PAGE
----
How to Avoid Campaign Overspend with an Automated Budget Monitor

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In digital marketing, managing your budgets is unsexy but critically important work. Say you’re overseeing dozens of campaigns for your brand or clients. Or you just operate with a healthy level of caution for the campaigns you’re running. And you like the idea of keeping your job. 

The specifics aside, budget management is key. The ad platforms try to help you avoid campaign overspend in various ways. Daily budgets, campaign budgets, lifetime spend limits, and account insertion orders are a few examples.

But at the end of the day, until the robots take over, budget management is a manual process involving people typing values directly into the platforms. And as we all know, manual processes are breeding grounds for miscalculations and typos.

Therefore, the question is not: Will budget mistakes occur? There are in fact two more important questions: How long will it take you to discover each mistake? And how much over- or underspend will occur before you catch them?

I want to help you avoid campaign overspend. So, activating the promise of data-driven marketing, and helping in both of these areas, I created an automated budget monitor for Google Ads and Facebook spend, our two most prominent channels.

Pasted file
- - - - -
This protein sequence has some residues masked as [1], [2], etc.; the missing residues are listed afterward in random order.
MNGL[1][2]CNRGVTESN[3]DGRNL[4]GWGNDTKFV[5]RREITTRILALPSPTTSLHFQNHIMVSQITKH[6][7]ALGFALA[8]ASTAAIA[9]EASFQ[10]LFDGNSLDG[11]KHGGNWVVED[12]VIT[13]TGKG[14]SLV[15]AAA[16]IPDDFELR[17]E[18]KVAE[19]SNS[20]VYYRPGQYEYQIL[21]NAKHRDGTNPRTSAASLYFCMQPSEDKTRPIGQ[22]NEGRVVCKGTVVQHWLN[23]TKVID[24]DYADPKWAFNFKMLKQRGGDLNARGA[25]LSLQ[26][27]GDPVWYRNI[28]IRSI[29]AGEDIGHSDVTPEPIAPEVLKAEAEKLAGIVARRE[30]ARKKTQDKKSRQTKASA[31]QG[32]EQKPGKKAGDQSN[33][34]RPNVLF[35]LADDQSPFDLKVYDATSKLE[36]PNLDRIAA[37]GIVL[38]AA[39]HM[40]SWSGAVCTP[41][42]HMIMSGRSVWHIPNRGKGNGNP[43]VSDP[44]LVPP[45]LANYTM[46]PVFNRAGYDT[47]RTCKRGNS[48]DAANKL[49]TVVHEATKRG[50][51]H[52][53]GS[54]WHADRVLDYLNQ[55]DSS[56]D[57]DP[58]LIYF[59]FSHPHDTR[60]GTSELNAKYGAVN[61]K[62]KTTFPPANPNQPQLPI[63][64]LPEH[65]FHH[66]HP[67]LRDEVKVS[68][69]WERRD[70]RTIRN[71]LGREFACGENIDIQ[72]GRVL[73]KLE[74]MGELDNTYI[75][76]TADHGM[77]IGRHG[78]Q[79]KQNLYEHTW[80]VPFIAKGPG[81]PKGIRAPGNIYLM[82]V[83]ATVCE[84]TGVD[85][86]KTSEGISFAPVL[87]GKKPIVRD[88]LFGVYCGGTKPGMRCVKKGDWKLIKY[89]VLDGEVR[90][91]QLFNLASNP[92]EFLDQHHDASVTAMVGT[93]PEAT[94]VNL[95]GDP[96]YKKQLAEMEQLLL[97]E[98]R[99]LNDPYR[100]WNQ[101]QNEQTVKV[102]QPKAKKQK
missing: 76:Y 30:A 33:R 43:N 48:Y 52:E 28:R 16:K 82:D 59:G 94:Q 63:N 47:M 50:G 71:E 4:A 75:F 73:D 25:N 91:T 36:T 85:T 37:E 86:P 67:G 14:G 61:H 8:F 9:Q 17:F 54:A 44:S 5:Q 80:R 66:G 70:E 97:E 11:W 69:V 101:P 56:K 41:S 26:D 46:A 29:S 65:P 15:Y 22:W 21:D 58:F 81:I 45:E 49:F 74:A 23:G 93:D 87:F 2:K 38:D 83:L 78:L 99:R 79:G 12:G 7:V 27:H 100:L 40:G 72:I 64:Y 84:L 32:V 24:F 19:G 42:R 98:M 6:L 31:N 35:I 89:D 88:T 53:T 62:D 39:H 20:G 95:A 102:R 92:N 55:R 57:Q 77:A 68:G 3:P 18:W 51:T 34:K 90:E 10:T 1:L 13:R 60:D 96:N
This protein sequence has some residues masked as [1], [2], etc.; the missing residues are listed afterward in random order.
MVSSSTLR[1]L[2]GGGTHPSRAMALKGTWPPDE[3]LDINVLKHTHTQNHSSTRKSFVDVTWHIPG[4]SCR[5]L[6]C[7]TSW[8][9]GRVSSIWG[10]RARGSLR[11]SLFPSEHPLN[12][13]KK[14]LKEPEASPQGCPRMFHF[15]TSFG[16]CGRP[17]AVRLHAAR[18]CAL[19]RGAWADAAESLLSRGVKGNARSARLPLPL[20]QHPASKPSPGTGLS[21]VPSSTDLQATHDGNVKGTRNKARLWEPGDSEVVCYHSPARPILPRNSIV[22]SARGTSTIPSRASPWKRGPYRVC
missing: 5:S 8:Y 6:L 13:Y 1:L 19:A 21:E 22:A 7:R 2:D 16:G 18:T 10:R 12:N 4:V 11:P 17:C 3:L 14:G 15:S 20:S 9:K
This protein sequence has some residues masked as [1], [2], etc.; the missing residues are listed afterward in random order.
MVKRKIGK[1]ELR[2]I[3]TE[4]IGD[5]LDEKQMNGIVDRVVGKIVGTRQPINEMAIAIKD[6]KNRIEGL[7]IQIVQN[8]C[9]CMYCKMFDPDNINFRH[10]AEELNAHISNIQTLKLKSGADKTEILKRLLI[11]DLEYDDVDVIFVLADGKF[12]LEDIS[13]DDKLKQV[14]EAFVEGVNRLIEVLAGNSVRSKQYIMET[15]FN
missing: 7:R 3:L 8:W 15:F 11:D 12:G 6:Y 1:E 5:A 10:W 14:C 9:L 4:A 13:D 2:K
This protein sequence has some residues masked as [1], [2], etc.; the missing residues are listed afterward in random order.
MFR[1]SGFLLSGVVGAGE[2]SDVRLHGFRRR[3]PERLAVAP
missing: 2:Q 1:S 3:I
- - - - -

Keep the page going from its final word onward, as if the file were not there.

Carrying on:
It helps our team quickly identify and highlight daily campaign spend anomalies and avoid campaign overspend. It’s proven to be immensely valuable in our budget management workflow, and I think others may find it useful too.


What is an automated budget monitor?


Google Budget Monitor


At its core, the automated budget monitor is a tool that pulls your daily advertising spend (actual spend, not your budget amount) for each campaign over a given timeframe and highlights any spikes that are worth your attention.

To get more specific, in my example I am first pulling spend from Google Ads using Supermetrics and dropping it into a Google Sheet.

The data is broken out by ad account and campaign, with the spend separated by day for the last seven days. Then, for each campaign, yesterday’s spend is compared to the average spend across the previous six days.


Google Budget Monitor


If yesterday’s spend exceeds 150% of the six-day average, that particular campaign is highlighted.

Finally, once the data is fully refreshed, if there are any highlighted campaigns in the report, an automated email is sent to my team with a PDF copy of the report and a link to the live document.

That’s it! Simple, yet important.

Note: For tips on how to combine Google Ads, Facebook Ad Manager, and other channels all into one budget monitor, scroll down to the section: How to combine all channels into one report.


Why should you build an automated budget monitor?


There are many ways this tool will help you. To name a few, you’ll be able to:

See significant mistakes (e.g., $1,000 instead of $100) the very next day.

  • Avoid campaign overspend. You’ll see significant mistakes (e.g., $1,000 instead of $100) the very next day.
  • Identify significant mistakes made to lifetime budgets, as the daily spend will spike in response to the revised lifetime budget.